Guinea Grass And The Mango Tree

1627 Words Jul 31st, 2014 7 Pages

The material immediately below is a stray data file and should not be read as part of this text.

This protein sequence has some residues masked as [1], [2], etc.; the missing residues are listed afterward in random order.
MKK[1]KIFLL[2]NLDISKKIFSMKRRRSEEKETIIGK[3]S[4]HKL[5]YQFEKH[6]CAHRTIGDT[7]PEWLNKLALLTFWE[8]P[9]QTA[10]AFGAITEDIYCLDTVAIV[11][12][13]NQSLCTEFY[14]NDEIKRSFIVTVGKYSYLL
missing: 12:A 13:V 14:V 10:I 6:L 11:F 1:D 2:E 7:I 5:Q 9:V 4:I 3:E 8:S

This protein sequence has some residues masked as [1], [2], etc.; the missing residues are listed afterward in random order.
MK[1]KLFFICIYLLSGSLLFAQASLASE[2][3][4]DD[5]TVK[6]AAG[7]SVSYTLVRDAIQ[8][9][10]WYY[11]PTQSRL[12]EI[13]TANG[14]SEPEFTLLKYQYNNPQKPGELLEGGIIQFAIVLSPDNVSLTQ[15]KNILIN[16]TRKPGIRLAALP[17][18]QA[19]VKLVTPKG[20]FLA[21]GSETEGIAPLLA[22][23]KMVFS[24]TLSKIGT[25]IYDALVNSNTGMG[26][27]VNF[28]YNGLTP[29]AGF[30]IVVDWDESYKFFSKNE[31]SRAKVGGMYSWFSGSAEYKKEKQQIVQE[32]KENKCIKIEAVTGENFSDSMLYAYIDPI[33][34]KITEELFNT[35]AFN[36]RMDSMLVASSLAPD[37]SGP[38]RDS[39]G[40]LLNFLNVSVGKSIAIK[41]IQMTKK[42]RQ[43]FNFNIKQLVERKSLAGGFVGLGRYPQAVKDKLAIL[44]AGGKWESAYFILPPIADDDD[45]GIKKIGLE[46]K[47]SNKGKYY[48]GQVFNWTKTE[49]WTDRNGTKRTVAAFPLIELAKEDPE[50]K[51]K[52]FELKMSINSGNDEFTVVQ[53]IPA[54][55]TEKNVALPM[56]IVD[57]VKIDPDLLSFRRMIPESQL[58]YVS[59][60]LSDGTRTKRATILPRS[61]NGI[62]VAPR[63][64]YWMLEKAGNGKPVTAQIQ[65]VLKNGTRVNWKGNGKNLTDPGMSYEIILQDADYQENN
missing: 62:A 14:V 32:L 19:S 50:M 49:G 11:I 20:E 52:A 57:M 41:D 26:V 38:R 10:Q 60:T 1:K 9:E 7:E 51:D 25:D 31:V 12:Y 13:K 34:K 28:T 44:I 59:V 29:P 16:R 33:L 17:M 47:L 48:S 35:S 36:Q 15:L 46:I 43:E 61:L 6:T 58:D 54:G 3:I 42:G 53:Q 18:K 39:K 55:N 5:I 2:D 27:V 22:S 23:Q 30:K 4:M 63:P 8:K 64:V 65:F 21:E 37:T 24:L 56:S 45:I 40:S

Producers in an ecosystem are typically plants or other autotrophic organisms. The Hot Zone by Richard Preston implies that mango trees and African grasses serve as producers in their respective ecosystems. The mango tree is native to central Africa. Mango trees achieve heights of 90ft and widths of 80ft because of their deep-set roots and stable bases (Wanitprapha). The mango tree belongs to genus Mangifera and the most common mango species is Mangifera indica. The mango is a food source for frugivores, and its soft skin allows many species access to its sugary pulp. Guinea grass is another producer on the African continent. Guinea grass is the favored food for all grazing herbivores that inhabit the African plains. This absolute favoritism stems from its palatability, ubiquity, and accessibility with heights ranging from 0.5 to 3.5m (Guinea). Guinea grass resides in the genus Megathryrsus and species M. maxmius. Guinea grass serves as the primary food source for thousands of herbivores. Guinea grass and the mango tree also contribute to the general well being of their ecosystems. These plants spew oxygen into the environment and simultaneously ingest carbon dioxide. Both consumers and the environment feel the favorable effects of the mango tree and guinea grass. Consumers generally obtain food by feeding on other organisms. Some consumers in the Hot Zone are the fruit bat and Cape buffalo. The fruit bat or megabat is a member of the suborder Megachiroptera and family…

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